RESEARCH PROPOSAL: Sustainable open-ocean salmon, mussel and kelp aquaculture through an integrated multitrophic approach

Learning how to Integrate Kelp with Mussels and Salmon Aquaculture to Improve the Environment and Increase Productivity!

Our Team

Our outstanding research team includes

Brian von Herzen
Brian von Herzen
Theresa Theuretzbacher
Theresa Theuretzbacher
Robert Hickson
Robert Hickson

Project Summary

Aotearoa’s declaration of a climate emergency and determination to neutralize governmental carbon emissions by 2025 (and the nation by 2050), requires nothing less than a transformational approach. It is neither feasible nor desirable to achieve carbon dioxide removal (CDR) through afforestation of food-producing land alone.

Through offshore kelp-shell/finfish co-culture, we can harness our large EEZ to both produce food and sequester carbon. While salmon and mussel aquaculture has developed substantially in New Zealand, environmental, technical and social-license constraints presently limit expansion.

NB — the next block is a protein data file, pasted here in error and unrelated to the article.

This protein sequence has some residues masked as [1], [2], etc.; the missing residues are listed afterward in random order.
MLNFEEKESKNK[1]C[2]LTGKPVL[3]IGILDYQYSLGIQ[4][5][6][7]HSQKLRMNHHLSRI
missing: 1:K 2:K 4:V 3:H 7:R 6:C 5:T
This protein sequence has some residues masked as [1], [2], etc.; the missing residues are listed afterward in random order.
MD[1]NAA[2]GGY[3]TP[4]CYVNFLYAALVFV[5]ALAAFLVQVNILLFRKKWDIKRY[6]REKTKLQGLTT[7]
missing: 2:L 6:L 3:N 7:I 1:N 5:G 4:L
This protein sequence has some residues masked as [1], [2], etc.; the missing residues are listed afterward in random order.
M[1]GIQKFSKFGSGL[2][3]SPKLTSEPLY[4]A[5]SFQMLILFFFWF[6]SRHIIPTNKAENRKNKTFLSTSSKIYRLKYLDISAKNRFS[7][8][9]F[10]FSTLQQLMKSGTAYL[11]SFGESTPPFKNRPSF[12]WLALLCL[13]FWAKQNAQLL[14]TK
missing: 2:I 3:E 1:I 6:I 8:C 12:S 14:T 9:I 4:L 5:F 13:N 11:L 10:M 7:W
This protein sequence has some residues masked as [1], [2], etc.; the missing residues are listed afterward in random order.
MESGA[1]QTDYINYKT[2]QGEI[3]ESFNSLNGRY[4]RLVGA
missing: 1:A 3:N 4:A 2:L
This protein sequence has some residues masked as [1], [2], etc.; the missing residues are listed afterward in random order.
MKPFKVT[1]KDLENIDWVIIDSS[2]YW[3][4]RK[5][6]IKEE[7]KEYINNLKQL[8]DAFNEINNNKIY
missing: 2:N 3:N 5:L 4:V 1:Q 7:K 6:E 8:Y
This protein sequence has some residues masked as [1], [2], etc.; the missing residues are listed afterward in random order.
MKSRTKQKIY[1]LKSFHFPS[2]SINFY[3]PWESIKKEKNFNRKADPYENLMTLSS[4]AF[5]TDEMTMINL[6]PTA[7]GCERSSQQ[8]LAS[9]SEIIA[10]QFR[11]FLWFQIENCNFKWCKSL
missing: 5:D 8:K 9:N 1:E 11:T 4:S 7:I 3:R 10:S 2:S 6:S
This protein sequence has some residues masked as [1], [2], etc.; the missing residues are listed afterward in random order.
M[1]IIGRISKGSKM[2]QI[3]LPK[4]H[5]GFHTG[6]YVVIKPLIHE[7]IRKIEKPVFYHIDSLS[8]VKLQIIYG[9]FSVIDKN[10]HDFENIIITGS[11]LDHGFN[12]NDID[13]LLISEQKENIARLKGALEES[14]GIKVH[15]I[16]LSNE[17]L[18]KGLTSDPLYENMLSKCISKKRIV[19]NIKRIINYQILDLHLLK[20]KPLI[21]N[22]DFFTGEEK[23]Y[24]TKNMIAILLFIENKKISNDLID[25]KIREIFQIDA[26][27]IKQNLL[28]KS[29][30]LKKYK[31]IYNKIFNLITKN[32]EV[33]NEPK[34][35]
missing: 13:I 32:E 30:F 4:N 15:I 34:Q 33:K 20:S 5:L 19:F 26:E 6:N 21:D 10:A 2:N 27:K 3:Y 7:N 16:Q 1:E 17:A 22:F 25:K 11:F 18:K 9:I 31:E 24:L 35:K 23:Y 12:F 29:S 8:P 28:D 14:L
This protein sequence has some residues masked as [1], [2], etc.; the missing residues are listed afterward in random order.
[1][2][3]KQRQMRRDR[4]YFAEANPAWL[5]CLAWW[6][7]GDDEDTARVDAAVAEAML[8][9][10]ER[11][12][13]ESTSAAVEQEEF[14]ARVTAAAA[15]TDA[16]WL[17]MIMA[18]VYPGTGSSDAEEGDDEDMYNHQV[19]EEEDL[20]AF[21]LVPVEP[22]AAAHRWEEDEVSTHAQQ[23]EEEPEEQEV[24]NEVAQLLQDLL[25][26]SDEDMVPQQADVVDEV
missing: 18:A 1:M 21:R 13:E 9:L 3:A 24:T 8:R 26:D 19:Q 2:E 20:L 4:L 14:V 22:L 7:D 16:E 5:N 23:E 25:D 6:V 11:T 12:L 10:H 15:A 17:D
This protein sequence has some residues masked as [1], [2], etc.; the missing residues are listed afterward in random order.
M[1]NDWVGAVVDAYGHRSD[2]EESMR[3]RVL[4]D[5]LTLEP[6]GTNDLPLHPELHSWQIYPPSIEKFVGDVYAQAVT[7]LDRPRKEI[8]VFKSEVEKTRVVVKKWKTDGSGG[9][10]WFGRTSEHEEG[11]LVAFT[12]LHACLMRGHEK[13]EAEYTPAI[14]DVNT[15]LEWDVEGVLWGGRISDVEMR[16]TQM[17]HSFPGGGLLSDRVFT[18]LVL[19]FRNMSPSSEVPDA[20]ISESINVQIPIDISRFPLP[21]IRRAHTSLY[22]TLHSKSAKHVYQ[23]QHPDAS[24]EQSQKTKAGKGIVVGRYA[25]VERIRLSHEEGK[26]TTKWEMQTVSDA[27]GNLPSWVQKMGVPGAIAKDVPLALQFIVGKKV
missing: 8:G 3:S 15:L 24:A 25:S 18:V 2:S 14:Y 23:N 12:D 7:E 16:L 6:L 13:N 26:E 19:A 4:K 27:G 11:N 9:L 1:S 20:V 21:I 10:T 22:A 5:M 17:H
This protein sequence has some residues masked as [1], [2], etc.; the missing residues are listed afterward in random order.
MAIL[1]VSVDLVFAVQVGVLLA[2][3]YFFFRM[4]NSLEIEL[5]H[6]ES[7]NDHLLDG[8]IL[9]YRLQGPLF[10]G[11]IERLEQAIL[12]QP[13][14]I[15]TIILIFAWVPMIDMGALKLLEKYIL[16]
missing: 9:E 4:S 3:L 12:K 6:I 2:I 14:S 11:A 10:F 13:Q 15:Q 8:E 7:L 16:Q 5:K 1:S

We hypothesize that kelp-shell/finfish co-culture will bioremediate farm waste, generate economic benefits (kelp-based pharma/nutra-ceuticals, pigments, food/feedstuffs, biofuels, bioplastics, and fertilizers) and can provide long-term carbon sequestration. Kelp-shell/finfish co-culture can recycle waste into valuable and ecologically-sustainable products. Inclusion of mussels (consuming escaped feed-particles and parasites) should improve resource-use efficiency, water quality, and salmon health.

Blue Carbon Services and the Climate Foundation will lead a world-class team of industry aquaculture experts and marine scientists from NZ (and overseas), universities and research institutions, to study productivity gains and environmental impacts of integrating seaweed (and mussels) into salmon aquaculture. We will research and develop technologies for sustainable integration of kelp aquaculture with commercial aquaculture.

Numerous studies demonstrate the effectiveness of seaweed for fish-farm waste bioremediation. Benefits also accrue for commercial seaweed production. Our Tasmanian research demonstrated more-than doubled Macrocystis growth-rate near fish pens.

This research will lay the groundwork for transforming traditional salmon aquaculture into state-of-the-art Integrated Multi-Trophic Aquaculture (IMTA), aligning business, economic, environmental, social-license and climate priorities. It will inform the development of lower-cost, scalable aquaculture production and carbon drawdown systems, and will encourage domestic and international investment in offshore aquaculture, CDR, and support industries in New Zealand.